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Okay, so he's played Prem more than he's played a cop. Perhaps his countless run-ins with the law have something to do with that.
Even so, there's no denying Salman Khan makes for a fetching sight in 'police ki vardi,' as Bollywood loves to remind us time and again.
The man's back to playing an officer on duty in brother Arbaaz Khan's home production, Dabangg, directed by debutant Abhinav Kashyap co-starring Sonakshi Sinha, Sonu Sood and Vinod Khanna.
Here's a lowdown on Salman Khan's khaki-themed avatars:
What sets his Inspector Chulbul Pandey apart from the cops he's played before? For starters, that's an unusually silly name. There's also a ribbon-thin moustache to suggest his Bihari roots.
He starts out as a corrupt and irreverent policewalah but mends his ways though not methods after falling in love with the conscientious Sonakshi.
If the response to Salman's delightfully brash antics in the promos is any indication, this one's already a winner.
Best remembered for bon-bon ice-creams, roller-skating to Ram-Laxman's peppy soundtrack and Raveena Tandon's ravishing entry in films, G P Sippy's Patthar Ke Phool sank without a trace at the box office despite its promising cast including veterans like Vinod Mehra and Manohar Singh thanks to its seriously hackneyed script.
But a scrawny Salman is sincerity personified as a no-nonsense cop in a somewhat over-sized uniform caught in a dilemma between avenging his dead stepfather or arresting his girlfriend's criminal daddy.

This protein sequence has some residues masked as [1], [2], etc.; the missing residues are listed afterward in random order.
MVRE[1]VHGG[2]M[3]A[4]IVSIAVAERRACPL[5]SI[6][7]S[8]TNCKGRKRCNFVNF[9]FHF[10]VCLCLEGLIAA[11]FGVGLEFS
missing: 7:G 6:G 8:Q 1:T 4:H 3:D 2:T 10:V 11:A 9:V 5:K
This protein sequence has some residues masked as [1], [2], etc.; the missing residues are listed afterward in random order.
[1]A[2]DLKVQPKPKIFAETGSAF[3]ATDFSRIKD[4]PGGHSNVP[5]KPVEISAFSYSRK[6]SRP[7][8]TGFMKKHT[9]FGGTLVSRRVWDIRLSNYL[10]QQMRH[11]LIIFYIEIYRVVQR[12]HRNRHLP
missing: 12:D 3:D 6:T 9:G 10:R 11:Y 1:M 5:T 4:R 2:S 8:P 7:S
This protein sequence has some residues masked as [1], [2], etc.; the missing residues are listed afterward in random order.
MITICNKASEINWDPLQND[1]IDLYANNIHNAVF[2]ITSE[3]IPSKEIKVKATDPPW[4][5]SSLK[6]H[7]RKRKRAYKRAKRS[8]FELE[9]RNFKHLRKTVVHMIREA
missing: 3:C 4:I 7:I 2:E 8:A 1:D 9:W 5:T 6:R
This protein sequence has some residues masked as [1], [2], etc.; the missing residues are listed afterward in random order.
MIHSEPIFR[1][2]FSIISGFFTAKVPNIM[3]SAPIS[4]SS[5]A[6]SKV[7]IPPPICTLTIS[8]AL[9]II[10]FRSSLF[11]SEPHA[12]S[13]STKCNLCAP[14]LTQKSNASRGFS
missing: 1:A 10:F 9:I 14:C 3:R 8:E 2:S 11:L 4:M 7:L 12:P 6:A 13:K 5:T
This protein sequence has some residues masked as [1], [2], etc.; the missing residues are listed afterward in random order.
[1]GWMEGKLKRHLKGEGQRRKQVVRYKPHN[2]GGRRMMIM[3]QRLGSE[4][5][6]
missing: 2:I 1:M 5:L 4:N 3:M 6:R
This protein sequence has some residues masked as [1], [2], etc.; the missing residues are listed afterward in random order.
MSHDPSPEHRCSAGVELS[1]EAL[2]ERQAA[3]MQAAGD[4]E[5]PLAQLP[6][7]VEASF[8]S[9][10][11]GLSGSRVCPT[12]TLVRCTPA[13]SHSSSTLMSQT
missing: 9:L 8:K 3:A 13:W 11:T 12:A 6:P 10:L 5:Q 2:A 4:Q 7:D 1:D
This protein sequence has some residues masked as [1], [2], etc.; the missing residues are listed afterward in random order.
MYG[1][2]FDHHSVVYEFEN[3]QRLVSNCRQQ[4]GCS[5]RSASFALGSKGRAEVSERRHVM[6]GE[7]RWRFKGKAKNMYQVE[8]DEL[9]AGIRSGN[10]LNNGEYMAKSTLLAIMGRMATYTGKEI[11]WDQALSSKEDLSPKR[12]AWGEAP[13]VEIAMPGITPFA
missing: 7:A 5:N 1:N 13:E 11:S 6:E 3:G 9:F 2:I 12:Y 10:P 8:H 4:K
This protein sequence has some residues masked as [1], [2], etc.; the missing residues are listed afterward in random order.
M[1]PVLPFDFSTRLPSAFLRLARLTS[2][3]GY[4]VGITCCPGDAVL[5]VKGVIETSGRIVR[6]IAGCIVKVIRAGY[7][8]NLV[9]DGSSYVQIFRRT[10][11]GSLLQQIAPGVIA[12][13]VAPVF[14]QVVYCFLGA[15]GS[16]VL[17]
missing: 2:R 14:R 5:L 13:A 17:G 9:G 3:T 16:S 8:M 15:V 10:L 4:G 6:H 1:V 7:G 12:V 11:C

Auzaar marked kid brother Sohail Khan's debut as director. Dare we say a mighty unimpressive one at that?
And so you can forgive yourself for not having any recollection of this Salman-led blooper also starring Sanjay Kapoor and Shilpa Shetty.
Basically, the actor plays a dynamic CBI officer appointed the uncomfortable task of investigating his best buddy's father and his alleged involvement in illegal activities.
High on terrible and disinterested performances, all you really notice is Salman's wardrobe of skimpy shorts and designer dhoti. Too stylish for a CBI types, even by Bollywood standards, no?
Surprisingly, Salman's turn as a cop hasn't been anything to brag about. In Puneet Issar's gore-rich Garv, he plays a full-on macho cop with a penchant for punching bullets in people's head and mouthing campy one-liners.
Considering the glaring continuity glitches and loopholes in the plot, Salman, take it or leave it, is the only redeeming feature of this explicitly annoying tripe.
It's quite unlikely that anyone could have evoked the kind of reactions like Salman did with Wanted, director Prabhudeva's reworking of Telugu super-hit, Pokiri.
As an undercover cop blending in anti-social elements, the beefy star's larger-than-life aura and unruffled attitude raises Wanted's cheesy, implausible temperament to a comic book-like fervor. That's Salman's brand of 'commitment' for you.
Not only did he single-handedly carry the film to its blockbuster outcome but also got a much-needed reprieve following disappointments like Marigold, God Tussi Great Ho, Saawariya, Hello, Heroes and Yuvvraaj. Wanted 2, anyone?